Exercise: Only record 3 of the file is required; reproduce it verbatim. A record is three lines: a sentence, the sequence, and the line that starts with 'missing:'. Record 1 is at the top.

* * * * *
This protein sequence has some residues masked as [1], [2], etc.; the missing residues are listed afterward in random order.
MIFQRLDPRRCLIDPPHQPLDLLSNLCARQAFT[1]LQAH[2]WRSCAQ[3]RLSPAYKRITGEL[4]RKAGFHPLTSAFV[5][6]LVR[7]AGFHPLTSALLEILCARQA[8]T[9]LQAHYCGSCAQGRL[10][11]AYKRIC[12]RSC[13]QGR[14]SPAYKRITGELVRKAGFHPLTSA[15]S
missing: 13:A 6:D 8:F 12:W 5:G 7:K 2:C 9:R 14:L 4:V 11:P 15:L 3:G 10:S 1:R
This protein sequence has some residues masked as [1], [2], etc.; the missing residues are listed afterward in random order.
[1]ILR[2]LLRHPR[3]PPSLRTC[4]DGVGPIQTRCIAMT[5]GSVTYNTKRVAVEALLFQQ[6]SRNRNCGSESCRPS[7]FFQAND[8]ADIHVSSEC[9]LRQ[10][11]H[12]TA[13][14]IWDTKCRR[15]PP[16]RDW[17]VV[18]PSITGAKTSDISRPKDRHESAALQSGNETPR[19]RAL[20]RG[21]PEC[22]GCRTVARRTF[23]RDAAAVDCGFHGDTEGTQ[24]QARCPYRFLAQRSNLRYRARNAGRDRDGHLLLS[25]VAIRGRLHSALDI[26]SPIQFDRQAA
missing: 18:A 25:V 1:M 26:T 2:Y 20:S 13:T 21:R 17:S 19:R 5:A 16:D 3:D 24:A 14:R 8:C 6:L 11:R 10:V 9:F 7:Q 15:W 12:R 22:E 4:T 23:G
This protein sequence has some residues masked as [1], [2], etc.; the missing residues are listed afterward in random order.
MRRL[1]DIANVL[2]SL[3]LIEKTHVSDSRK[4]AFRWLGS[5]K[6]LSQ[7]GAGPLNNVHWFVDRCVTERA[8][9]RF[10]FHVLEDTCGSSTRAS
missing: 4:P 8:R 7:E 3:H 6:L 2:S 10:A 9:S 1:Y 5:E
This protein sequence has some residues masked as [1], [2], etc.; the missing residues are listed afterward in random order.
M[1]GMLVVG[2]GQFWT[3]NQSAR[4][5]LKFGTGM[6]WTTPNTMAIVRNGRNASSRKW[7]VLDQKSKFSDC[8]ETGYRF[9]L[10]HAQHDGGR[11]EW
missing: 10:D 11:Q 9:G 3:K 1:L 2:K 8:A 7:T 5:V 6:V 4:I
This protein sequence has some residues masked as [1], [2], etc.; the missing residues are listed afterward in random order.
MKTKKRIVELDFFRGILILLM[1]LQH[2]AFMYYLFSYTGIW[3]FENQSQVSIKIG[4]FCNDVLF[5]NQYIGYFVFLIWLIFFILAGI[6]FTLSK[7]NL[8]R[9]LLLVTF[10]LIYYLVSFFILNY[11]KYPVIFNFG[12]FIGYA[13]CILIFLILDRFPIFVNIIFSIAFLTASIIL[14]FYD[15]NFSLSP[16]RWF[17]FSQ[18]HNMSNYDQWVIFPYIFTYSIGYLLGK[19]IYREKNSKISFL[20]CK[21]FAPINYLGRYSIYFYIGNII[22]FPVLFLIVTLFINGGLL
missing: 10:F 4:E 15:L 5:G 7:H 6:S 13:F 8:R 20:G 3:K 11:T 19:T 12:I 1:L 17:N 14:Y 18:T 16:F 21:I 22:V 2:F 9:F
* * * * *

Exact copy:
This protein sequence has some residues masked as [1], [2], etc.; the missing residues are listed afterward in random order.
MRRL[1]DIANVL[2]SL[3]LIEKTHVSDSRK[4]AFRWLGS[5]K[6]LSQ[7]GAGPLNNVHWFVDRCVTERA[8][9]RF[10]FHVLEDTCGSSTRAS
missing: 4:P 8:R 7:E 3:H 6:L 2:S 10:A 9:S 1:Y 5:E